We all need to keep in mind that the SPX has rallied 60% over the course of the last three years and 330% in the last 10 years. Corrections are a normal part every bull market and a 20% drop doesn't even reach the primary trend-line for the S&P 500.
This week, we continue with the theme that the economy - despite the decreased rate of increase, which means the second derivative is negative, but the first derivative remains positive - continues to grow and that the Q4 pullback was a correction, not the start of a bear market in equities.
Production came in at +4% yoy.
A longer view shows that industrial production remains just off the recent eight-year high.
Splitting off manufacturing, we see a greater increase compared to the month prior.
And the longer view shows that it's in the higher end of the eight-year range. Source: tradingeconomics.com
Capacity utilization continues to increase.
And is only approximately 1% below the 10-year high.
Q4 Earnings (up to Jan. 2019)
- To date, 11% of the companies in the S&P 500 have reported actual results for Q4 2018.
- In terms of earnings, more companies are reporting actual EPS above estimates (76%) compared to the five-year average.
- In aggregate, companies are reporting earnings that are 3.2% above the estimates, which is below the five-year average.
- In terms of sales, fewer companies (56%) are reporting actual sales above estimates compared to the five-year average.
- In aggregate, companies are reporting sales that are equal to estimates, which is below the five-year average.
Year-over-year earnings growth rate for Q4 is 10.6% today, which is the first time the index has not reported earnings growth above 20% since Q4 2017. However, keep in mind that it will also mark the fifth straight quarter of double-digit earnings growth. The earnings growth is slowing, but it continues to grow at a double-digit rate.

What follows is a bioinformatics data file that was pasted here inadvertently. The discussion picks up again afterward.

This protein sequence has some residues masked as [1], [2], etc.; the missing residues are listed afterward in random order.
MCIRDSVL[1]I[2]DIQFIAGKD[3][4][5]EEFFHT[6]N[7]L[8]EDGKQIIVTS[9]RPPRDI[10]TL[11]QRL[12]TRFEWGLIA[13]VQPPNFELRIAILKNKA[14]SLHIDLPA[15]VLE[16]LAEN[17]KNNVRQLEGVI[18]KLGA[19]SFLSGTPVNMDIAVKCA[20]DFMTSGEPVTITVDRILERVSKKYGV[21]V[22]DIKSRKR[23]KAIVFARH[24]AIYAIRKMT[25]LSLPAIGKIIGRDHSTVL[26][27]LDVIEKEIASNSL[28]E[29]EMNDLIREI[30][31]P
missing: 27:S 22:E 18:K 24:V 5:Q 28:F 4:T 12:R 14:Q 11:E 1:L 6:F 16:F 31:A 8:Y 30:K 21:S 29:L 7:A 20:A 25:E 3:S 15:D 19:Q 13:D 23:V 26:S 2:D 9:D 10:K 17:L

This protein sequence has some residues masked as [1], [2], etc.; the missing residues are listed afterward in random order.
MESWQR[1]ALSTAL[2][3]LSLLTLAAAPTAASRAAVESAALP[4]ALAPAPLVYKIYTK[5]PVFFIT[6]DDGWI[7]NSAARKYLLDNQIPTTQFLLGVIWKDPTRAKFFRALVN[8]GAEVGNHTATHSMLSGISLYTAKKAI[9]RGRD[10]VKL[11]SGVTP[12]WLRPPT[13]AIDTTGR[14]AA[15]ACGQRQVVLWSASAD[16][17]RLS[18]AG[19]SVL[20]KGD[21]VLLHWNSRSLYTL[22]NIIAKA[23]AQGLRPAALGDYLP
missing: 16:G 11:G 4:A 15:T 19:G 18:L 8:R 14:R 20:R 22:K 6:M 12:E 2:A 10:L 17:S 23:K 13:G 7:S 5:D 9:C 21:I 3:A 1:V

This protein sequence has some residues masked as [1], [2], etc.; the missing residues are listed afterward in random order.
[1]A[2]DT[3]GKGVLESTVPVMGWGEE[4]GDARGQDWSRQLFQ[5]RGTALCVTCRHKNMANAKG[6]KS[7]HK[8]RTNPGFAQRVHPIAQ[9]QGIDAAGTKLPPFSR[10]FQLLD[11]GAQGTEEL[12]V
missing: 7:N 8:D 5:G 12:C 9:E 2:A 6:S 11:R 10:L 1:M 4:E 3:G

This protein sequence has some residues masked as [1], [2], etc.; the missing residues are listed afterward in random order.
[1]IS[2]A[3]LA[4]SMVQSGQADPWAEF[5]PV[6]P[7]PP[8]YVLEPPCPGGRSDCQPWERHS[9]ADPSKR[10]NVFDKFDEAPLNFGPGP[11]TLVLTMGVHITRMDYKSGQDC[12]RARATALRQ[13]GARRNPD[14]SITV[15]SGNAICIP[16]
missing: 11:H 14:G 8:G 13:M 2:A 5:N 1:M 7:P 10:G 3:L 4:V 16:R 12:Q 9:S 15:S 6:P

The University of Michigan's consumer sentiment dropped suddenly and significantly in the first two weeks of January. It would be reasonable to assume that the drop was a direct result of the partial US government shutdown and that sentiment will improve once the shutdown is over.
Longer term, consumer confidence has been volatile but generally increasing.
The Johnson Redbook Index measures the growth in U.S. retail sales. Despite the lower consumer confidence, retail sales have continued to grow.
There's every reason to expect that consumer confidence will improve once the uncertainty of the shutdown is removed.
In conclusion, the economy continues to grow, which means that the drop in equity prices was a correction, not the start of a bear market.
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Disclosure: I/we have no positions in any stocks mentioned, and no plans to initiate any positions within the next 72 hours. I wrote this article myself, and it expresses my own opinions. I am not receiving compensation for it (other than from Seeking Alpha). I have no business relationship with any company whose stock is mentioned in this article.